Recipes from Kurdistan


OK, so last week was kind of disastrous, but at least it makes for fun reading, right? This week was not nearly so bad. Kurdistan is located in a land of deliciousness. It may have a few other problems, but lack of delicious food is not one of them.

By the way, I'm switching my updates to Sundays. OK, yes, I'm aware that it's Monday. But for the most part, I feel like I should be able to post on Sundays. Between school and work (the paying kind), it's just getting a little too challenging to hit Thursdays with any real consistency.

I generally enjoy food from this part of the world, so I was happy to see Kurdistan especially following my tragic visit to Kosovo. Kurdistan, as you may know, is not actually a country. Rather, it is a "geo-cultural region," which means that it is the home of a specific ethnic group of people who are spread between several different nations. These are the Kurds, who live in parts of Turkey, Iraq, Iran and Syria. So not exactly a land of stability, but yes, a land of deliciousness.

Akre, Kurdistan, Ninawa, Iraq. Photo by Jan Sefti.

Regionally, Kurdistan occupies about 74,000 square miles. There are between 25 and 30 million Kurds, most of whom live in one of those four Kurdish regions, though some do reside in other regions.

It is pretty remarkable that an ethnic group of that size doesn't have its own state, in fact, the Kurds are commonly thought of as one of the world's largest nationless ethnic groups. The only country where they've really come close to independence is Iraq--they actually govern themselves semi-autonomously there.

The Kurds are known to be fierce soldiers--they're called Peshmerga, which means "those who face death." They have a reputation as being particularly effective compared to the Iraqi military, though not quite effective enough (so far) to deal with some of the recent violence that's been happening over there.

Until pretty recently, the Kurds were a nomadic people, so traditional Kurdish cuisine is what you would probably expect to find in a culture that once depended economically on animal husbandry. Modern Kurdish cuisine has also taken influence from neighboring cultures: there are Arab, Turkish and Persian influences in the food, too. Here are the three dishes I decided to make:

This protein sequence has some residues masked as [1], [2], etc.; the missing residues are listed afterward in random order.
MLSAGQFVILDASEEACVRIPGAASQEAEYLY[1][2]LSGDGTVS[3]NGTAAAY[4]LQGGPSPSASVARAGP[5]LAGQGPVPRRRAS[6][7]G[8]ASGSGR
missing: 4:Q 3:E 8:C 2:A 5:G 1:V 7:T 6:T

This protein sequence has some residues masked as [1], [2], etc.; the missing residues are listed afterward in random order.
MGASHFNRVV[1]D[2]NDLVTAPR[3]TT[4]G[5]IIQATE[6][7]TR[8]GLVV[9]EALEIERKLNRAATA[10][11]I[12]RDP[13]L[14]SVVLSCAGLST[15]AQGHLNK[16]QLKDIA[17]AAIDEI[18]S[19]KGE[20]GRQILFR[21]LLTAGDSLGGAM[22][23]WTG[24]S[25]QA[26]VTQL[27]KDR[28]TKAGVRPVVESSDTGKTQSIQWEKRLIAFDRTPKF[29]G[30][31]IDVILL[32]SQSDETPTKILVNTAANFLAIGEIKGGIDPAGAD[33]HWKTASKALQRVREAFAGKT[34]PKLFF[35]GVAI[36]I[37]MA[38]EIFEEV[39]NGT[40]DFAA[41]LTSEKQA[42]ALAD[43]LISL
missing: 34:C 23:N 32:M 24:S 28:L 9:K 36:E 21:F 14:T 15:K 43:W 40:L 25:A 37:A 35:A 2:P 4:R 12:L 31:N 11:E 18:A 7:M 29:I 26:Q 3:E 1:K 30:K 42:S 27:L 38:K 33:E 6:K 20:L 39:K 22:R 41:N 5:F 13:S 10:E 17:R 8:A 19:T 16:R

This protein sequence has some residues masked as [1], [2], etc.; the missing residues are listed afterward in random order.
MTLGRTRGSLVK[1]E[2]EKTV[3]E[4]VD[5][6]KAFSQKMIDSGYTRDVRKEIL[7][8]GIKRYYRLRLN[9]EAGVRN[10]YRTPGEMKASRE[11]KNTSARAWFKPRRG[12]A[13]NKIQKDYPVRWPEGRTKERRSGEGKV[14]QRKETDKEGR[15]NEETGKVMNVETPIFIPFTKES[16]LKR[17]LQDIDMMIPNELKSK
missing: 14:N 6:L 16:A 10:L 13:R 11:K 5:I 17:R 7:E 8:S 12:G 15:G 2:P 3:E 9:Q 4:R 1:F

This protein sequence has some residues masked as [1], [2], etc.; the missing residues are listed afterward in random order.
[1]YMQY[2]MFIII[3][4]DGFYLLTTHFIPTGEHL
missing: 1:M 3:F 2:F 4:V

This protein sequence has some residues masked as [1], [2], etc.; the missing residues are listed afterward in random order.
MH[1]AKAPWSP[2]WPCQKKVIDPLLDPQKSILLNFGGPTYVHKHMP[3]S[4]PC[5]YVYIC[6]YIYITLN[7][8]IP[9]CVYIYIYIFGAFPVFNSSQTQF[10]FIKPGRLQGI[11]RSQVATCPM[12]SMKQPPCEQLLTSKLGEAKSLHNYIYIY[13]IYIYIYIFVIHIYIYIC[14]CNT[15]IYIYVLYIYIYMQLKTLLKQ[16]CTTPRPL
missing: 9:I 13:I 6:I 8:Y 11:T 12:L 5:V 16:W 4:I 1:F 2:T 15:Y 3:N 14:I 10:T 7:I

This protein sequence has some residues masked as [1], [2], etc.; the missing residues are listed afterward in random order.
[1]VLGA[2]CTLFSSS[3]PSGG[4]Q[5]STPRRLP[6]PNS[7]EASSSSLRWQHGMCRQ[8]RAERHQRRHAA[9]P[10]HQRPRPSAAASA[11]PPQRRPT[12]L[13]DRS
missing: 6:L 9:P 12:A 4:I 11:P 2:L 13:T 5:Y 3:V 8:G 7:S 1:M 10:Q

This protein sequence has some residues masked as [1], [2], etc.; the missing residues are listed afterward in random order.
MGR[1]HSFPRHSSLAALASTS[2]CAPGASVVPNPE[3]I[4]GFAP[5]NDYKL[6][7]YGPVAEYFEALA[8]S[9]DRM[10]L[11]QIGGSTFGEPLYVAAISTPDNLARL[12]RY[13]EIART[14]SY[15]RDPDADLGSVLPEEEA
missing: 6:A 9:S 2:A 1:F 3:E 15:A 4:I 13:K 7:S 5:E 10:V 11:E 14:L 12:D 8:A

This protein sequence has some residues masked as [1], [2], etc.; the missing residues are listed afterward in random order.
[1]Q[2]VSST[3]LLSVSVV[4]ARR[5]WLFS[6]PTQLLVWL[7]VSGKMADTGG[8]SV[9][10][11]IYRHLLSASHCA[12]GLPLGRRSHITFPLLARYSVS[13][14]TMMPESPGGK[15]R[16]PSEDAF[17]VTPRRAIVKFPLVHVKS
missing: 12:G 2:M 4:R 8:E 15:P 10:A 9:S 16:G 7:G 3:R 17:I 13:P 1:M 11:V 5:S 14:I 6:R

Xorsht Fesenjan (chicken with pomegranate molasses and walnut)
(from Faranak's Kurdish Kitchen)
  • 1 tbsp olive oil
  • 1 medium onion, diced
  • 1 whole chicken, cut up
  • 4 cups water
  • 4 cups ground walnut
  • 1 cup pomegranate molasses
  • 1 to 2 tbsp sugar
  • Salt to taste
  • Pinch of saffron
  • Pinch of cayenne pepper (optional)
Purgach (Shepherd's Bread)
(from Kurdish Cuisine)
  • 8 1/2 cups flour
  • 1 3/4 cups Greek yogurt
  • 1 tsp salt
  • 3 eggs
  • 2 1/2 sticks margarine
Brinji Sor (Kurdish Red Rice)
(from My Awesome Things)
  • 1 1/2 cups Basmati rice
  • 1/2 cup oil
  • 1 onion, chopped
  • 2 tbsp tomato paste
Let's start with the bread. First, mix together the yogurt, egg and salt. Place the flour in a separate bowl and pour the egg and yogurt mixture over it.


Knead until you get a soft dough. Now melt the butter and pour it over the dough.

Keep kneading. When the dough starts to become firm, spread it out in a metal cookie sheet.

Poke holes in it with your finger at intervals of about two inches.

Bake at 400 degrees for 50 minutes, then turn off the oven and let rest inside for another 10 minutes. (Note: mine took less time than that, so keep checking it. It's done when it's a golden color.)

Next, the chicken. First heat up the oil in a large pot and add the onion. Saute until translucent. Add the chicken pieces and let cook on both sides until brown. Add the water and ground walnut.